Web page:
India life-sciences companies will have to speed up adoption of digital technologies, if they have catch up with their global peers, a latest report of consulting firm EY said.
The report titled – ‘Today for tomorrow: realizing the potential of Life Sciences 4.0’ released on inaugural of 17th edition of BioAsia – Hyderabad, said as Indian companies prepare to shift from supplying commodities to supplying innovations, they need to understand how new technologies will transform their business.
At present, in certain therapeutic areas such as diabetes, Indian companies have started offering a combination of digital plus traditional life sciences offerings.
These initiatives needed to be scaled across geographies and therapy areas, the report added.
The growing use of online services would allow physicians and patients to comfortably access medical information (about drugs and diseases) online. The report noted that people are now comfortable using wearables and sensors to track their health and fitness. They want to be empowered to make their own health choices using the data that is thus getting generated.
“Life sciences companies need to think about how they can engage these informed super consumers with appropriate information and services customized to them,” the report said.
The report, which analysed the responses of 20 industry experts of top Indian domestic and multi-national pharma companies, said that most Indian companies are already beyond the digital inertia stage and they understand the necessity to adopt digital technologies to remain relevant and competent in the future.
But they also said that the stringent regulatory environment, change management and unavailability of usable data are the top challenges in implementing digital technology reforms.
“Regulatory action associated with using new technologies and the complexity of getting fresh approvals can discourage companies from implementing technologies, especially those which are disruptive and lack a long track record,” the report said.
“The second most cited challenge was ‘change management’. While an organization’s top management may want to implement a digital change, disbursing information about the benefits to the lowest possible level, particularly in large organizations, is difficult. Further, the report noted that data inaccuracy was another concern.
“While life sciences companies have access to abundant data, it is a challenge to find an authentic source that provides accurate data. Unavailability of skilled workforce and lack of consensus between business, strategy and technology teams were also flagged as key hurdles,” the report added.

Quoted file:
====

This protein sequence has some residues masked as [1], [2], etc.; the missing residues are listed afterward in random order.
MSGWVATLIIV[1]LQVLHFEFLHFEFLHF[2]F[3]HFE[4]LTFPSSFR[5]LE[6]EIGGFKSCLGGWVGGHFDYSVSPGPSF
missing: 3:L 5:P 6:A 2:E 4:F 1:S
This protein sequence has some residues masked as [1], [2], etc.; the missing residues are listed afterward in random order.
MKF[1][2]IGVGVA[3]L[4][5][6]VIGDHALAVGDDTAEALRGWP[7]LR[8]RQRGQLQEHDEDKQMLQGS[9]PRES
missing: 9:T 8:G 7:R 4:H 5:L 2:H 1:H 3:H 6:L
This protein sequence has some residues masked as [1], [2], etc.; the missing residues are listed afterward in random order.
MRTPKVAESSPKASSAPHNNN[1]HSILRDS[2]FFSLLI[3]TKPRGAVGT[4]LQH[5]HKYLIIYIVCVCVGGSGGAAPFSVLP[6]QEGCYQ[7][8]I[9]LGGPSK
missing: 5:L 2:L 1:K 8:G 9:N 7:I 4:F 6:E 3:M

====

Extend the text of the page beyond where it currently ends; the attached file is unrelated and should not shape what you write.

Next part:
Despite the challenges, the report noted that companies in India have started taking small, experimental steps towards their digital journey. Currently, these activities are mostly fragmented. Those that define a practical strategy for implementing digital across the organization to meet current challenges and future growth are likely to get a competitive edge.
Sriram Shrinivasan, Global Generics and National Health and Lifesciences Leader, EY, said: “Life Sciences 4.0 is all about the ability of the life sciences companies to strategically move from one stage of business maturity to another at the right time and with the right capabilities. Indian companies may be behind their global peers, but they have the advantage of learning from global failures and successes.
The report noted that some companies have already taken early steps in this direction. Cipla, for example, acquired a stake in Mumbai-based Wellthy Therapeutics in 20195. Wellthy has developed a digital disease management platform for patients with diabetes and cardiovascular disease. Available in multiple languages, including regional dialects, the platform uses behavioral science, real world evidence and Artificial Intelligence (AI) to provide real-time monitoring, coaching and advice to patients. It can also provide virtual clinical assistance to doctors.
The company has also acquired a stake in the South African company, Brandmed, for its integrated solution to address outcomes and value-based care for patients with chronic lifestyle and non-communicable diseases such as hypertension, high cholesterol or asthma6. With these investments, the Indian company is developing capabilities to move from disease treatment to continuous monitoring and wellness.
India lifesciences industry revenue was at $38 billion in 2018 and the country is now the largest provider of generic drugs globally, fulfilling about 40 percent of the generics demand in the US and roughly 25 percent of all medicines in the UK.-Money Control